Great Tips to Help Relieve Indigestion

Dyspepsia, or indigestion, is a very common discomfort that anyone can experience, especially after a large meal.
Great Tips to Help Relieve Indigestion

Last update: 11 February, 2020

Indigestion, or dyspepsia, are the terms given to the different ailments that result from overeating and other excesses. This tends to occur especially during holiday seasons, such as Christmas, for example. In today’s article, we’ll be asking how we can relieve indigestion pain.

Eating in excess, or other types of excess, are always harmful to the body. Because of that, it’s important to always try to avoid this situation. However, when the overeating has taken place, for whatever reason, then there are always consequences and you have to attend to them.

What is indigestion, or dyspepsia?

Dyspepsia is mainly characterized by a feeling of fullness and pain (at the mouth of the stomach) and inflammation in the abdominal area. It can often be accompanied by gas, heartburn, headache, dizziness, diarrhea or constipation, and vomiting, among other symptoms.

Among the most common causes are:

  • Overeating
  • Excessive consumption of coffee
  • Consuming food in poor condition or prepared without due attention to hygiene
  • Taking certain medicines (antibiotics or painkillers)
  • Excessive consumption of alcoholic drinks or irritating foods (spicy or fatty)
Great Tips to Help Relieve Indigestion

In addition to these causes, negative emotional states and other bad habits can cause dyspepsia to appear. For example, habits such as skipping meals, eating too quickly, not chewing your food well, drinking too much liquid while eating, not resting after a meal, etc.

Generally, dyspepsia is a temporary discomfort. However, when it occurs on a regular basis, you’ll need to consult your doctor, as it may be a symptom of a larger problem, such as biliary colic.

How to treat and relieve indigestion?

We can try to relieve indigestion with an herbal infusion of peppermint, chamomile, mint, pennyroyal, aniseed, or a combination of these. Some people recommend drinking a glass of warm water with lemon juice or some soda water about three times a day. Also, you can opt for over-the-counter antacids or and antispasmodics.

It can also help to give yourself a gentle massage with circular movements to help expel accumulated gas and thus, little by little, relieve inflammation.

Prevention is the best medicine

  • Get enough sleep and manage your stress levels
  • Don’t fall asleep or lie in a completely horizontal position immediately after eating; try to wait at least 20 to 30 minutes before doing so
  • Don’t eat large amounts of food, try to chew your food slowly and avoid drinking too much while you eat. If you do drink, then it’s preferable to take small sips.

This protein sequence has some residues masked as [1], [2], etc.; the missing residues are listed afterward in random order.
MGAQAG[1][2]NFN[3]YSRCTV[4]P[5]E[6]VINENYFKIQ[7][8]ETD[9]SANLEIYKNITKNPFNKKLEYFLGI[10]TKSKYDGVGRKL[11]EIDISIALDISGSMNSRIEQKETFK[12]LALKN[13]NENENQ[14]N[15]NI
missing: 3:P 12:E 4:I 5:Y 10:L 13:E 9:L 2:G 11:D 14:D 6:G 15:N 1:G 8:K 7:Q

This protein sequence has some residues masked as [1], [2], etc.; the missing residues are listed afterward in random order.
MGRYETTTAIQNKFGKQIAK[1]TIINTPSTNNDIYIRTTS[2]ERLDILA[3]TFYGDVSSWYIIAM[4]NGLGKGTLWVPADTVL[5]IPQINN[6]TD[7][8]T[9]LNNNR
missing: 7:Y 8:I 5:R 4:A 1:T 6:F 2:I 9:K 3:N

Great Tips to Help Relieve Indigestion
  • To avoid drinking too much liquid while eating, drink a glass of water about 15 minutes before eating
  • Don’t do activities that make you inhale air: smoking, talking while you’re eating, chewing gum, or eating too fast
  • Avoid fatty, over-seasoned, salty, and spicy foods, as well as alcoholic beverages, soda, and caffeine
  • Eat plenty of fiber, as it helps in the process of digesting food and produces satiety. You can find these in wholemeal bread, legumes, fruits, and vegetables.

In short, the aim here is to mitigate the severe tummy ache from the bloating feeling that can often occur in your stomach. Follow all our tips to improve your digestive processes, so that you can enjoy eating food without having any unwanted effects.

All cited sources were thoroughly reviewed by our team to ensure their quality, reliability, currency, and validity. The bibliography of this article was considered reliable and of academic or scientific accuracy.

  • Abrahams, A. (1933). INDIGESTION. The Lancet.
  • Cuervo, A. M. (2013). Preventing lysosomal fat indigestion. Nature Cell Biology.
  • Forth, C. E., & Carden-Coyne, A. (2005). Cultures of the abdomen: Diet, digestion, and fat in the modern world. Cultures of the Abdomen: Diet, Digestion, and Fat in the Modern World.
  • Hasler, W. L. (2017). 54 : Nausea , Vomiting , and Indigestion. In Harrison’s Principles of Internal Medicine, 19e.
  • Wood, S. (2011). Indigestion and heartburn. Practice Nurse.

This text is provided for informational purposes only and does not replace consultation with a professional. If in doubt, consult your specialist.